An “extreme heat belt” that stretches across the center of the US is expected to emerge over the next 30 years, subjecting millions more Americans to dangerously hot days. That’s according to new research published today by the nonprofit research group First Street Foundation.
The belt is expected to extend from Texas and Louisiana all the way up to Wisconsin. Along the belt, extremely hot days could feel brutal, reaching temperatures that feel hotter than 125 degrees Fahrenheit.
About 107.6 million Americans across 1,023 counties will experience that level of extreme heat at least one day a year by 2053. That’s compared to just 8.1 million residents in 50 counties who can expect to suffer through such high temperatures in 2023, according to First Street’s analysis.
“We need to be prepared for the inevitable, that a quarter of the country will soon fall inside the Extreme Heat Belt with temperatures exceeding 125°F and the results will be dire,” Matthew Eby, founder and CEO of First Street Foundation, said in a press release.
That figure, 125 degrees, is a measure of heat and humidity called a heat index. It’s often referred to as what the temperature “feels like.” Anything 125 degrees Fahrenheit or higher falls into the National Weather Service’s highest heat index category — signaling “extreme danger” when heat stroke is “highly likely.”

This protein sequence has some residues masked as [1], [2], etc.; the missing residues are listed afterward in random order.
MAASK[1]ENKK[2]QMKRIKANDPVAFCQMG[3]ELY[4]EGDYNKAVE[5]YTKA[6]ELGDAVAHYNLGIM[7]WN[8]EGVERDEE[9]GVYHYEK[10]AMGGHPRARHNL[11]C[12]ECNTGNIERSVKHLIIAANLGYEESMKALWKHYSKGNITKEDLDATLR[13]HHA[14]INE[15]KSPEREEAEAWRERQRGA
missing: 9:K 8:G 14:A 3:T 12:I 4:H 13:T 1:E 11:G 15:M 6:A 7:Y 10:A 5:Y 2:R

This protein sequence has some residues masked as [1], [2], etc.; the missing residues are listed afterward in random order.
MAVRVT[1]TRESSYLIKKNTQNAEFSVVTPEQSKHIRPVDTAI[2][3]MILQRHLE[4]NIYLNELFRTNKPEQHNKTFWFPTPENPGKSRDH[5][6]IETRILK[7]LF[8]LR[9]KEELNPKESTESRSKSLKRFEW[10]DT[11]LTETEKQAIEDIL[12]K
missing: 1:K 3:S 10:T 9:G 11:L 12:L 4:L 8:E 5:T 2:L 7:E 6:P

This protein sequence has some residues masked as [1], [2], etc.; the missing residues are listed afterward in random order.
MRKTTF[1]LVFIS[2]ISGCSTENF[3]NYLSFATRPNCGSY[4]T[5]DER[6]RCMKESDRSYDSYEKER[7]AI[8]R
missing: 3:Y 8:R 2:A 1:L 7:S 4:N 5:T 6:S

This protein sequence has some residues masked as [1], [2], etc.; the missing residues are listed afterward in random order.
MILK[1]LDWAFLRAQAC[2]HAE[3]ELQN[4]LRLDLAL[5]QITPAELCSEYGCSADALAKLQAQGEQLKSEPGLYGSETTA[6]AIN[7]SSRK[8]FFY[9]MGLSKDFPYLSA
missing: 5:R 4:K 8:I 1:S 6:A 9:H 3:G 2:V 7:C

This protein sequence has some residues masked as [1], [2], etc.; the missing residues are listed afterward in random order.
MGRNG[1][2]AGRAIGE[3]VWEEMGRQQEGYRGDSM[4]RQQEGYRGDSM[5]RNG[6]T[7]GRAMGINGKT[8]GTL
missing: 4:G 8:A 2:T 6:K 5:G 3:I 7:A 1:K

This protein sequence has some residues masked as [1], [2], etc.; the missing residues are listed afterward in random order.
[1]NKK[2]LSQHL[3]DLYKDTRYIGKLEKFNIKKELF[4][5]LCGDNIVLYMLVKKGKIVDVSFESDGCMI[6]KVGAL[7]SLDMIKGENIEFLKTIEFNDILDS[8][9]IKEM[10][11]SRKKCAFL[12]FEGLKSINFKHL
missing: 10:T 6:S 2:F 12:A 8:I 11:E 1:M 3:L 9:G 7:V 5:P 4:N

Even if you don’t live within that extreme heat belt, you can expect temperatures to rise higher than what your community has experienced in the past, the research warns. “Virtually the entire country is subject to increasing perils associated with heat exposure,” the report says. That’s no surprise, of course — climate change is pushing the weather to extremes across the world.
What’s cool about this new research is that you can zoom in to see the changes that your home might have to adapt to in the future. Just plug your address into Fist Street’s “Risk Factor” search tool online. That’ll pull up information on how many more hot days the location is expected to experience in 30 years. I searched for my childhood home in Southern California and found that it might see 11 days a year with a heat index above 99 degrees Fahrenheit compared to just four days this year. (You’ll also see wildfire and flood risk when you search for an address on the Risk Factor tool.)
To figure out how much each location will bake in the future, the researchers first looked at the heat index for the seven hottest days it experienced this year. Then, using federal government datasets and other publicly available resources, it built a model to estimate how often the location would experience days that hot three decades from now.
Miami-Dade County in Florida is on track to experience the biggest increase in the frequency of its hottest days. Currently, the heat index here reaches 103 degrees Fahrenheit during the seven hottest days of the year. By 2053, more than 30 days a year would feel that hot, according to First Street’s research.